On Monday, the day after Haugen’s “60 Minutes” interview and the day before she spoke at a Senate hearing, some of Facebook’s routers failed, causing Facebook, Instagram, and WhatsApp to crash for most of the afternoon. This was a big enough deal that Zuckerberg briefly suspended his no-apology rule. “Sorry for the disruption today,” he posted. “I know how much you rely on our services to stay connected with the people you care about.” Conspiracy theories abounded, but the outage seems to have been a coincidence—the kind of thing that can happen, pretty much anytime, when billions of people’s online lives depend on the infrastructure of a single company. “Monopoly systems are fragile and dangerous and besides allowing for abusive, extractive, behavior, are just a stupid way to design anything,” Zephyr Teachout, an activist and antitrust scholar, tweeted. “Break ’em up.” During the roughly six hours when its apps were unusable, Facebook’s stock price plummeted, causing Zuckerberg to lose, on paper, nearly seven billion dollars. By Monday night, though, the stock price had started to rebound, and he was back to posting about non sequiturs—in this case, one of the nonprofits funded by his philanthropy.
The next day, Zuckerberg wrote an aggressively defensive memo to his employees, then shared it on his Facebook page. The no-apology rule was back in effect. “I’m sure many of you have found the recent coverage hard to read because it just doesn’t reflect the company we know,” he wrote. “The argument that we deliberately push content that makes people angry for profit is deeply illogical. . . . The moral, business and product incentives all point in the opposite direction.” This has been his line for years, but his tone has recently grown more defiant, even desperate. In one sense, this was discouraging—just about the opposite of the road-to-Damascus moment that Haugen was envisioning on “60 Minutes.” In another sense, it was bracing, like the moment in a ferocious argument when your antagonist finally drops his layers of pretense and admits how he really feels. As usual, Zuckerberg padded his rationale with some carefully selected statistics, but his heart didn’t seem to be in it. “When I reflect on our work, I think about the real impact we have on the world—the people who can now stay in touch with their loved ones, create opportunities to support themselves, and find community,” he concluded. “I’m proud of everything we do to keep building the best social products in the world.” That has always been his bottom line; he hardly seems to care, these days, how many rhetorical contortions it takes him to get there. (“We have absolutely no commercial incentive, no moral incentive, no company-wide incentive to do anything other than to try to give the maximum number of people as much of a positive experience as possible on Facebook, and that is what we do day in and day out,” Andy Stone, a Facebook spokesperson, told me.)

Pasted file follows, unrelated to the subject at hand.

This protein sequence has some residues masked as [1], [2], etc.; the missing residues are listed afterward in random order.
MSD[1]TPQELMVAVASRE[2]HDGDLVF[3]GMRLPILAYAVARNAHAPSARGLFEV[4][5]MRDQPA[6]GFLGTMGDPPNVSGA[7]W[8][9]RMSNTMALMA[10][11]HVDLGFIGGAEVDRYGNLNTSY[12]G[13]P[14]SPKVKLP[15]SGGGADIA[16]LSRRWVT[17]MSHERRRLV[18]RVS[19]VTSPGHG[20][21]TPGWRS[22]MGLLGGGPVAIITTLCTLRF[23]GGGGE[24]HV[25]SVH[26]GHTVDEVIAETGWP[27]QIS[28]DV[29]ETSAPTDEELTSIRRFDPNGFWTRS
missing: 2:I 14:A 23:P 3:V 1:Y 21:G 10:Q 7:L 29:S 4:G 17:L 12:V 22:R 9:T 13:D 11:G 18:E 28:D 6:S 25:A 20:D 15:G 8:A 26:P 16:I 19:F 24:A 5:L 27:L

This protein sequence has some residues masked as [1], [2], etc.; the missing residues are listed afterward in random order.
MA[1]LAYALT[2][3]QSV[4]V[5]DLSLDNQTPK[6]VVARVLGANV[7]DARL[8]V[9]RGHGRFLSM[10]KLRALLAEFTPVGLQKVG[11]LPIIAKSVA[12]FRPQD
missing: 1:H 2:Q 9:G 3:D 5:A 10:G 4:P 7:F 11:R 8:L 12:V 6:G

In her review of “An Ugly Truth,” my colleague Jill Lepore compared Facebook to a church. In any kind of church—not to mention a multilevel-marketing scheme, or a doomsday cult—there are true believers. If you start to get the creeping feeling that your church’s core ideology is indefensible, you have two options. You can do whatever it takes to defend the indefensible, or you can leave. For most true believers, though, the latter option—choosing apostasy, which is a kind of self-exile,—is not really an option at all. If this is the dilemma that binds a follower, how much more strongly does it bind the church’s founding pastor, or its prophet?
The Moral Bankruptcy of Facebook